All About Flavour: Eduardo Mestre of Los Siete Misterios

Eduardo Mestre | Los Siete Misterios | Food For Thought

Los Misterios is the latest mezcal to be taking the world by waves. The clay pot distilled mezcal is known for its unique flavour that comes at a sacrifice as the spirit loses a considerable amount of liquid during production. We speak to Co-Founder Eduardo Mestre to learn more about the clay pot distilled mezcals.

Clay Pot Distilled Mezcal by Los Siete Misterios

Los Siete Misterios is founded by brothers Julio Mestre and Eduardo Mestre, a mezcal distillery that is known for its clay pot distillation process. This style of process only accounts for 1% of mezcal production, but has been taking the world by storm due to its unique flavours. Although the pure expressions should be sipped on its own, it’s the ensambles that go amazingly well in cocktails, which made them an apt sponsor for the World’s 50 Best Bars Los Siete Misterios Best New Menu category.

Siete Misterios Conjuntos 6 | Los Siete Misterios | Food For Thought

Can you tell us about Siete Misterios?

It all started around 15 years ago, we used to travel a lot to Puerto Escondido in Oaxaca, and that’s where I had my first introduction to mezcal. Around 2007 we were tasting excellent mezcals during a road trip from Puerto Escondido to Oaxaca City and stopped in Sola de Vega, where Los Siete Misterios was born. After tasting those incredible clay pot distilled mezcals, yep, clay pot, not the traditional copper still ones, Julio and I knew that Mezcal would be an essential part of our lives. After some time traveling and drinking Mezcal, we knew that we had to share them with everyone we could, and after some planning, we decided to launch the brand in 2010.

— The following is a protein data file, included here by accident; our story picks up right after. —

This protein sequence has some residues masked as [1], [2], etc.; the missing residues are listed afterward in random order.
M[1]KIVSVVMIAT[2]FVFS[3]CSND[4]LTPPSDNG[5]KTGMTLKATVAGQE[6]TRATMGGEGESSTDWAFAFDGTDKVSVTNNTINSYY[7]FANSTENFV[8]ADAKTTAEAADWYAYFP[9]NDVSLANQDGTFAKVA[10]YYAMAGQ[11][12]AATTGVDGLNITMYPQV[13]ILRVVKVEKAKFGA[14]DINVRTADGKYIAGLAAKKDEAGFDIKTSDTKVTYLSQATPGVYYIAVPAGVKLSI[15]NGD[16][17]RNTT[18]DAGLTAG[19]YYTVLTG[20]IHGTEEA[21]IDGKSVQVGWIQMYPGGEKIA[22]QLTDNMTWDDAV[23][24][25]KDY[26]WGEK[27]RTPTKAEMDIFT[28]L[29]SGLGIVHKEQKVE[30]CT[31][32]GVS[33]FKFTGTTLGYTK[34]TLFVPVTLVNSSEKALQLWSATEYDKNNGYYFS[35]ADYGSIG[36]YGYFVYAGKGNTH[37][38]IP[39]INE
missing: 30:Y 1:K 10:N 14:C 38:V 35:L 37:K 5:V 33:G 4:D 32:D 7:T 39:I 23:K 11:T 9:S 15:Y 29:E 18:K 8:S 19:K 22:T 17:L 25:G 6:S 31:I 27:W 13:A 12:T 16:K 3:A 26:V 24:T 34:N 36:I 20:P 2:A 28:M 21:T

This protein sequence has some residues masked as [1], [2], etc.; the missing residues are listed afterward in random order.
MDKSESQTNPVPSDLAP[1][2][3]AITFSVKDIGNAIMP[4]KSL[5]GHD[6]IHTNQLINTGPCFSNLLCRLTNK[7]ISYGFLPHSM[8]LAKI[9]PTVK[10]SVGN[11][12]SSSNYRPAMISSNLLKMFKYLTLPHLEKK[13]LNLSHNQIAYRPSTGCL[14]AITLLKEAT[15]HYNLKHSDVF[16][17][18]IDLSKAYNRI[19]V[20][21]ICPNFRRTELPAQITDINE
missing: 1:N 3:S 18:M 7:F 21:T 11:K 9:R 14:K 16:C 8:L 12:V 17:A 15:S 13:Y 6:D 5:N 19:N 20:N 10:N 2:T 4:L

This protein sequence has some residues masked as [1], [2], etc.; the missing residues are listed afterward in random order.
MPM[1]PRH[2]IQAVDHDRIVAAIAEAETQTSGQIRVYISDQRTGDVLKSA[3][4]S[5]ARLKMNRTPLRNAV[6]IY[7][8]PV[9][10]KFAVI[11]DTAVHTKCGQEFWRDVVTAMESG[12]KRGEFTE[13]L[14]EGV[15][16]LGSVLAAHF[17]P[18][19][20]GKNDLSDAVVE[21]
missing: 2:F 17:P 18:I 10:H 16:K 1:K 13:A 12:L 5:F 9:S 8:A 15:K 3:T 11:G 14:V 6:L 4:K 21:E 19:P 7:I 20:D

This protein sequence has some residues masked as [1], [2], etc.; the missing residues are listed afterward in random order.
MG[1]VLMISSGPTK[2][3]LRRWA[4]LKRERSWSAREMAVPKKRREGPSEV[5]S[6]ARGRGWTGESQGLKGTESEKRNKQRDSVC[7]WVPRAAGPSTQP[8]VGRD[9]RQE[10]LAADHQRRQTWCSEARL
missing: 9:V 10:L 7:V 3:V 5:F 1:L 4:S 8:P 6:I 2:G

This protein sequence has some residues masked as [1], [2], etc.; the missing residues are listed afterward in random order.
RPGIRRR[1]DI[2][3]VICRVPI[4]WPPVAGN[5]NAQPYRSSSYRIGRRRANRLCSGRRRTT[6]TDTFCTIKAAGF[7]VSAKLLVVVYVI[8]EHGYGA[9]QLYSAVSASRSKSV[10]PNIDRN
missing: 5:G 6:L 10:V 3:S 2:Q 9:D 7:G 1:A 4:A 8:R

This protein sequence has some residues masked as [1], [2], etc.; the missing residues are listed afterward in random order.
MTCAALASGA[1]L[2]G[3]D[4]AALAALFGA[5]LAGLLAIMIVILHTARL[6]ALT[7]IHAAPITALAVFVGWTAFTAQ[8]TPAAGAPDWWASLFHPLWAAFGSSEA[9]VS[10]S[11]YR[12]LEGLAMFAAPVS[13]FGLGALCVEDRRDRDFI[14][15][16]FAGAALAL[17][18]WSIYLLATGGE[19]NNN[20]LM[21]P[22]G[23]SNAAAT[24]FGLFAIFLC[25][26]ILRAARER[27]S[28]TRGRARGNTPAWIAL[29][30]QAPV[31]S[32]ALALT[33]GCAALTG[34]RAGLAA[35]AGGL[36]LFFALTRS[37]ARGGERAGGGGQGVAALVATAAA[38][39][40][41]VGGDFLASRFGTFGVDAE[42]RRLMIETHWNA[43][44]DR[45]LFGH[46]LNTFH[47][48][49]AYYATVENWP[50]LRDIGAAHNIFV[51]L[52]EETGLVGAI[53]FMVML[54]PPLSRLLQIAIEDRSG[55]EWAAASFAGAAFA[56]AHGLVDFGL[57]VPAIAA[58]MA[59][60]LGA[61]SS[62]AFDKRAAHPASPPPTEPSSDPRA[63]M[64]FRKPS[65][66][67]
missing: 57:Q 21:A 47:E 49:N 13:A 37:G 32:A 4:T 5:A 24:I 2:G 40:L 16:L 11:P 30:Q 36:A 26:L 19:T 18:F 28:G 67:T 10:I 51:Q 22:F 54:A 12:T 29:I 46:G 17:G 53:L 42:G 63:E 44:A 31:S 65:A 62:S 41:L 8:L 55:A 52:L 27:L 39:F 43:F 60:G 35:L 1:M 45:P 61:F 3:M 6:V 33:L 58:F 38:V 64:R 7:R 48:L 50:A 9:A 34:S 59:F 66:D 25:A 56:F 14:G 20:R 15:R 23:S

We created the brand and company with only one thing in mind: to preserve the mezcal-making traditions, as well as to promote local commerce and stimulate the culture of small mezcal producers, all of this with a contemporary approach. Thus, we could relive the past and match it with the present time, combining the best of both worlds. We remain respectful of one of the purest essences: the mezcal, a genuine Mexican heritage.

After achieving the latter, we reached a new identity, a symbiosis of what already is familiar and what is still yet to be discovered. The legends and mysteries of Mexico, our land, were our source of inspiration to start a quest, looking for a beverage that fully represents the Mexican customs, culture, and of course, the passion that goes along with every Mexican product.

Pina | Los Siete Misterios | Food For Thought

What does Siete Misterios mean?

It has to do with converting people into Mezcal; when we started being real aficionados, we thought it would be nice to invite people to try and love mezcal, so we created 7 mezcal steps for the adventurers out there brave enough to try them all. The first step was the Espadín, moving through Barril, Mexicano, Arroqueño, Coyote and Tobalá… for the last Misterio, we had “Puntas” which is a high ABV mezcal around 75%. According to us, when you tried all and loved them, you became a true mezcal aficionado.

clay pot distillation | Los Siete Misterios | Food For Thought